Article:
Friday, February 02, 2007

Teaching The Salt and Light

This past weekend I had the privilege of speaking at a retreat for DevPro, a group of Christian professionals working in India. Most of these people are associated with the Emmanuel Hospital Association but they are not limited to just medical work and have members with accounting, software development, teachers, social workers and people with other workplace skills. The purpose of the retreat was standard, spiritual refreshment as well as to hear reports from DePro members throughout the country.

Why did they invite me to speak at the retreat? I’m not a business guy; I’m a culture guy. But, as I continue to tell anyone who will listen, I believe EVERYBODY in every work environment needs a concentrated course in cross-cultural studies. Why? Because every social environment, where there are more than two people working, is a setting of communication; the larger the group in that workplace environment the greater the need is for cross-cultural studies.

In the secular marketplace, where Christian professionals are in the minority, to effectively be “salt and light,” it’s important to know how to communicate a witness that is both relevant as well as non-offensive (the Cross will always be offensive to some, but that doesn’t mean we should be). My goal for this retreat was to give some guiding principles to use in the situation God had placed them and to encourage them in their vital role in the Kingdom.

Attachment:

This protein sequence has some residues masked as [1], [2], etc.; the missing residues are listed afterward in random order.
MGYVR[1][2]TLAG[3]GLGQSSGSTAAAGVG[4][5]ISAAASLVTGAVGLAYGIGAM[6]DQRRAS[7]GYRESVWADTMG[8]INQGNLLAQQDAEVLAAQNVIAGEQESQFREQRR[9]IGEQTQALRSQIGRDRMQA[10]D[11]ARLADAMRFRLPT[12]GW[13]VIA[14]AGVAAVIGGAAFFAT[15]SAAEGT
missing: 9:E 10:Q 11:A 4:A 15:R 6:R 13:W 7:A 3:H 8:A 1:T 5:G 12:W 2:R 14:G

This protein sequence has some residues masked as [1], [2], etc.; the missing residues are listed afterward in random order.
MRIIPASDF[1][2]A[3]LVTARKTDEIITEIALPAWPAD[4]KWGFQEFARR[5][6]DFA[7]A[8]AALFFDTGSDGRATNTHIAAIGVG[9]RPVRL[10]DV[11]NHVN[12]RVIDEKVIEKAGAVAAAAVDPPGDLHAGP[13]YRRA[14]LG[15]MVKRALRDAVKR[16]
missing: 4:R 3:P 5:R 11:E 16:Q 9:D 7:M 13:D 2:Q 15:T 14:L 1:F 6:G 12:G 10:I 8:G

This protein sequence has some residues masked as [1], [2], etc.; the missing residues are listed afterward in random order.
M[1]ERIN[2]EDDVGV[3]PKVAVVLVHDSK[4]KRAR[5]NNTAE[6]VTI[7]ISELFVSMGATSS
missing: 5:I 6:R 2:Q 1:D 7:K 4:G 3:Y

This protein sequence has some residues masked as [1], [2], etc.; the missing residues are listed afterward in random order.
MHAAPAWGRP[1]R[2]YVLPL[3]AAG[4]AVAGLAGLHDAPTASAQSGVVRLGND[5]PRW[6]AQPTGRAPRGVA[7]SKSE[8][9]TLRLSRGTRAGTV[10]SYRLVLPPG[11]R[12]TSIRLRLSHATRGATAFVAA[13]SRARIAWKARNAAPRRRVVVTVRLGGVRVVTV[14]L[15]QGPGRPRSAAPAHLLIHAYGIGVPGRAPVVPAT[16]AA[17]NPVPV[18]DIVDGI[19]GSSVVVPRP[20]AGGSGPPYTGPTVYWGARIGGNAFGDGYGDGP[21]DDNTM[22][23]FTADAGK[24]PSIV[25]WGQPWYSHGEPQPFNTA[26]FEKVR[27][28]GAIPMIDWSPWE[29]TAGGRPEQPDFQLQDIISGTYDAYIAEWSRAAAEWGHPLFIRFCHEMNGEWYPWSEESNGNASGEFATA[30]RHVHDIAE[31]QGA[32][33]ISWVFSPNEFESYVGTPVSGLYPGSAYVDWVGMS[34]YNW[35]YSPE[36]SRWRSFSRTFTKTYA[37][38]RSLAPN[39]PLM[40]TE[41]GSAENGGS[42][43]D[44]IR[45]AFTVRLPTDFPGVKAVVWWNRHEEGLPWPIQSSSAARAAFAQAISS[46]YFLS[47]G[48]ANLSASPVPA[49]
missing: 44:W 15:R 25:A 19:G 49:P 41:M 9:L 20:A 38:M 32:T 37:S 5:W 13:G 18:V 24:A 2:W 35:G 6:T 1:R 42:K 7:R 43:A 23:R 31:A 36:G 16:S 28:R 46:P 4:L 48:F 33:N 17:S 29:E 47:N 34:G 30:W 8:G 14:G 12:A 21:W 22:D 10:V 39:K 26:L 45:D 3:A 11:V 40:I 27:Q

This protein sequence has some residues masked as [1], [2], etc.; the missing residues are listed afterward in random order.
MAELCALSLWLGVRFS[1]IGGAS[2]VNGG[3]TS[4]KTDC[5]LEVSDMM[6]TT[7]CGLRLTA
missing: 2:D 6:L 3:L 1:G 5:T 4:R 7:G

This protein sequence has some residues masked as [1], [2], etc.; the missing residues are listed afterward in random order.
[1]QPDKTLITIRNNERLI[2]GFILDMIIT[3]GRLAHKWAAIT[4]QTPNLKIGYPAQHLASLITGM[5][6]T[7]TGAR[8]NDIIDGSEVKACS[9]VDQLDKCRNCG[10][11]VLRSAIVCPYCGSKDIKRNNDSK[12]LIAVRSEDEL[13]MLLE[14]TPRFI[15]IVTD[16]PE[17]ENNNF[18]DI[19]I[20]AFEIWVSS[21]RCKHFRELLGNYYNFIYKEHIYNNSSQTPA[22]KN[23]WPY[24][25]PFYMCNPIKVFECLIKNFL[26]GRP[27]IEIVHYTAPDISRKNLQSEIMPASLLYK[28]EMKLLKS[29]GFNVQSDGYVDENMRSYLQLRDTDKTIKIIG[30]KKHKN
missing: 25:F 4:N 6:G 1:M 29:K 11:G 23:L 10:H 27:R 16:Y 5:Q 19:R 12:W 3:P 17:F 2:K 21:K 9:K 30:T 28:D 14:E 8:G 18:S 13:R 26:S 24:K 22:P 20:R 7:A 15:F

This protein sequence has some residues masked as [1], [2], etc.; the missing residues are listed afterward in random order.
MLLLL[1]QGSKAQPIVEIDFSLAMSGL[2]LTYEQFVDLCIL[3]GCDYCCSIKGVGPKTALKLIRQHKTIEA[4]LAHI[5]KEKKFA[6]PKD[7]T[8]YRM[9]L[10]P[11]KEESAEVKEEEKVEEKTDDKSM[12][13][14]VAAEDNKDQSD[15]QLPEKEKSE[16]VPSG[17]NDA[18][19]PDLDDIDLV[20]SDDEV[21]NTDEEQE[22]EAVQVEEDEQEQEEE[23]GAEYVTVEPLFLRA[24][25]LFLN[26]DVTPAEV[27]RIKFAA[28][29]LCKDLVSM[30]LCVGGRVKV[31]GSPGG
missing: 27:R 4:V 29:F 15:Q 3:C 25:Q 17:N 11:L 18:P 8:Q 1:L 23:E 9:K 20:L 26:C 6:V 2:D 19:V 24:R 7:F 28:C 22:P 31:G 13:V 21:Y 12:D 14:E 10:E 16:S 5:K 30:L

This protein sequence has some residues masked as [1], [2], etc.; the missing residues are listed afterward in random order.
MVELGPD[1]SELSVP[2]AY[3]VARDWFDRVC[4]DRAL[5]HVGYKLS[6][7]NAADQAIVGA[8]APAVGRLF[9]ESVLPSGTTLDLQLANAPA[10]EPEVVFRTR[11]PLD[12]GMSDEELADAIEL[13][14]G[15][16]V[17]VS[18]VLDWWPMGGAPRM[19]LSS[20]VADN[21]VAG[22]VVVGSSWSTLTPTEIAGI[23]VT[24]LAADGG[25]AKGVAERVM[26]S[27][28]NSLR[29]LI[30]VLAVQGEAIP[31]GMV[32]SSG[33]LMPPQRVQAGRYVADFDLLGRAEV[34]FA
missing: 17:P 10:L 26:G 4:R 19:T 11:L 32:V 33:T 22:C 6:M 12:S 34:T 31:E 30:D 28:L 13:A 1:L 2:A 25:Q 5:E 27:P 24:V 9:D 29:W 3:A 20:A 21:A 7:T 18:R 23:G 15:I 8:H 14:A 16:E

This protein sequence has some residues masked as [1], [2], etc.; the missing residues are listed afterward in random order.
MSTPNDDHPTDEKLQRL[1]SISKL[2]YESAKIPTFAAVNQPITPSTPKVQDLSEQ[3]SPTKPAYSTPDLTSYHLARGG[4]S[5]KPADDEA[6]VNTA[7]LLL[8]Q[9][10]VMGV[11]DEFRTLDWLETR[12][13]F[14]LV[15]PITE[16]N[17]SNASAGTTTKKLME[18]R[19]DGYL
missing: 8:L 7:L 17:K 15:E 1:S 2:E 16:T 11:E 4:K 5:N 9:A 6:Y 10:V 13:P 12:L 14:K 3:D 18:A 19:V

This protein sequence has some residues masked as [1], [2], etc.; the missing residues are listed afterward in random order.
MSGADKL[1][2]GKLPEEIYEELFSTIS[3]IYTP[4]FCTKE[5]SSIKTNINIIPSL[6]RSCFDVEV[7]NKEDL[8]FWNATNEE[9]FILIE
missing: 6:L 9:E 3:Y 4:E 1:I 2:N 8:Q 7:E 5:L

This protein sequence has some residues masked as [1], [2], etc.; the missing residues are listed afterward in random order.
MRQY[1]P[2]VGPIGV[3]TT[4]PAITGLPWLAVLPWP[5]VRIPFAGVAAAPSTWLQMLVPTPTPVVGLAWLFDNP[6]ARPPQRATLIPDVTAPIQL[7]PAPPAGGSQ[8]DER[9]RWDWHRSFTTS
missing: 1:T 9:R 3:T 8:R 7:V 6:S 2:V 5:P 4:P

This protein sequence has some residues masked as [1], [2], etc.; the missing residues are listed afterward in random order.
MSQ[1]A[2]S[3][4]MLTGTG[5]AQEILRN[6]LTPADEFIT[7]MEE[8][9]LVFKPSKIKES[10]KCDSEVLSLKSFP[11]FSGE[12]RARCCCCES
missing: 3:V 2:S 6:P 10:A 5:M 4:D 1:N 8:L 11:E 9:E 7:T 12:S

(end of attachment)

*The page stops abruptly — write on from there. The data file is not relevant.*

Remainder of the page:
What I gained from our two days together was significant. I met some incredible people, some working in some very difficult situations. Many of these good folks are underpaid, understaffed and their work environment is stressful and often times lonely. To many unbelievers in the world, these do-gooders are perceived as foolish, setting aside good careers and retirement to work with the marginalized of society. As often is the case, the teacher was taught more than he taught, and I’m obviously the better for it.

To those interested, I encourage you to visit DevPro and Emmanuel Hospital websites.